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Netflix earnings: $1.15 per share, vs. expected EPS of $1.16

Netflix reported slightly lower-than-expected earnings while revenue was in line with estimates Monday, thanks to robust growth in users. Shares rallied in extended hours trading.

The video-streaming company reported earnings of $1.15 earnings per share and revenue of $1.34 billion in the second quarter. Wall Street expected Netflix to report earnings of $1.16 a share on $1.34 billion in revenue, according to a consensus estimate from Thomson Reuters.

Shares of the company rose after the closing bell. (Click here to track its shares in extended trade following the report.)

Quarterly profit more than doubled, boosted by strong user growth.

"We've seen really tremendous adoption of on-demand viewing," CEO Reed Hastings said during a livestream video interview following the earnings report. "There's probably no better symbol of how strong this on-demand phenomenona [is] than to tell you that during the World Cup we were concerned that we would see a drop off around the world, particularly in Brazil."

Netflix said in a press release that it has more than 50 million members in over 40 countries, adding another 1.69 million subscribers in the second quarter, beating forecasts for 1.46 million users.

Read More What investors want to hear in Netflix's earnings

For the third quarter, Netflix expects 1.3 million net additional users in the United States, compared to the same quarter last year.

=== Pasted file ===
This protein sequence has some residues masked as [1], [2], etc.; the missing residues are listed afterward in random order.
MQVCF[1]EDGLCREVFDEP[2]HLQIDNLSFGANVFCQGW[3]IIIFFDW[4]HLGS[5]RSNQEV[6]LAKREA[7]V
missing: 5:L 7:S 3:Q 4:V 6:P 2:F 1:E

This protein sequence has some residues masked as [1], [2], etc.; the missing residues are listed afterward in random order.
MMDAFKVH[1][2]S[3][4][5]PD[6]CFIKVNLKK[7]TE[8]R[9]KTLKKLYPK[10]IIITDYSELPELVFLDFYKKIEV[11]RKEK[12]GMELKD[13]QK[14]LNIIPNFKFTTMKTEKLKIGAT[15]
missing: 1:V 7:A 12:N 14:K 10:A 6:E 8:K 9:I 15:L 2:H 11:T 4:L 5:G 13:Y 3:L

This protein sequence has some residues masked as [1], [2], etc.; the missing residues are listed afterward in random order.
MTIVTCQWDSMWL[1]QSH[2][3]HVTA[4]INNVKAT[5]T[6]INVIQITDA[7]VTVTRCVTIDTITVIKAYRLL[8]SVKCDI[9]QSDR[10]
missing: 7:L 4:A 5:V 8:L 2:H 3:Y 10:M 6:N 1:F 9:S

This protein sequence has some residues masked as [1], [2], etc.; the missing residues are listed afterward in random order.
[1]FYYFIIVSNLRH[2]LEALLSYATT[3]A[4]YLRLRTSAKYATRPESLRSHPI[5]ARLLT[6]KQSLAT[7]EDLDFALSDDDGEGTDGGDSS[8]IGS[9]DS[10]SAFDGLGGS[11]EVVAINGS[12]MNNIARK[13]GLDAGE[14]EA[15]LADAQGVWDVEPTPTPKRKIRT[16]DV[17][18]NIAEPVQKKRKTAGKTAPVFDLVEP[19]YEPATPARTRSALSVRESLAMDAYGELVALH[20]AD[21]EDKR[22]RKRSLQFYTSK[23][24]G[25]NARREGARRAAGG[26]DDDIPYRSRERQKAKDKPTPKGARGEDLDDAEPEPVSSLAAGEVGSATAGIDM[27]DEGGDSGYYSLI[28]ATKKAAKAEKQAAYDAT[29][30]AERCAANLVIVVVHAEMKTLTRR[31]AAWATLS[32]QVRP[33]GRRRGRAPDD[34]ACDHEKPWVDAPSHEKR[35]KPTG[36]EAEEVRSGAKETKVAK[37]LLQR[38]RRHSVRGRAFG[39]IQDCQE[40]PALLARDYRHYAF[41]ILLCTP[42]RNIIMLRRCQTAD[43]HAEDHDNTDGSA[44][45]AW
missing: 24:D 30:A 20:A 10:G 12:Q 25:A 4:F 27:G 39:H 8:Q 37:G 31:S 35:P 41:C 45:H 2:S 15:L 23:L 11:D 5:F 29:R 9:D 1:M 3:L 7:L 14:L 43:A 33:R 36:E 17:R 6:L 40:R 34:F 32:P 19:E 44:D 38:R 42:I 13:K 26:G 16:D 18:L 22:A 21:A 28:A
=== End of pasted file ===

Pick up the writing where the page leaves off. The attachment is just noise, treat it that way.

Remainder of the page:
Internationally, the company said it ended the second quarter with 13.8 million international members, logging a year-over-year growth of 78 percent.

In late May, Netflix announced significant expansion plans into Germany, Austria, Switzerland, France, Belgium and Luxembourg later this year. The move follows its earlier launches into the United Kingdom and Ireland, Denmark, Finland, Norway, Sweden and the Netherlands.

"That could cap the profitability in the near term as they roll out to additional countries, but I think as long as the [subscriber] growth is there, the stock can continue to work in that environment," said Mike Olson, senior research analyst at Piper Jaffray who has a "neutral" rating on Netflix.

Read MoreNetflix letting its DVD business die a little faster

The company's domestic DVD business has slowly shrunk over the past few years, and the company stopped Saturday DVD delivery last month.

Brad Lamensdorf, portfolio manager for Ranger Alternative Management, is short on the media company.

"When you look at their business model," he said, "50 percent of their business is in the DVD business, which is a dying business, it's going away. They're using this cash flow to try to get this international growth going. Their [subscribers] are up and that's great, but they're not converting any of this revenue to free cash flow."

"There are going to be a lot of competitors, and we just do not think that their content is that great," Lamensdorf said.

Netflix more than doubled its nominations for the 2014 Emmy awards from the previous year with 31 nods.

Read MoreAnd the 2014 Emmy nominees are...

—By CNBC.com. CNBC's Julia Boorstin and Reuters contributed to this report.

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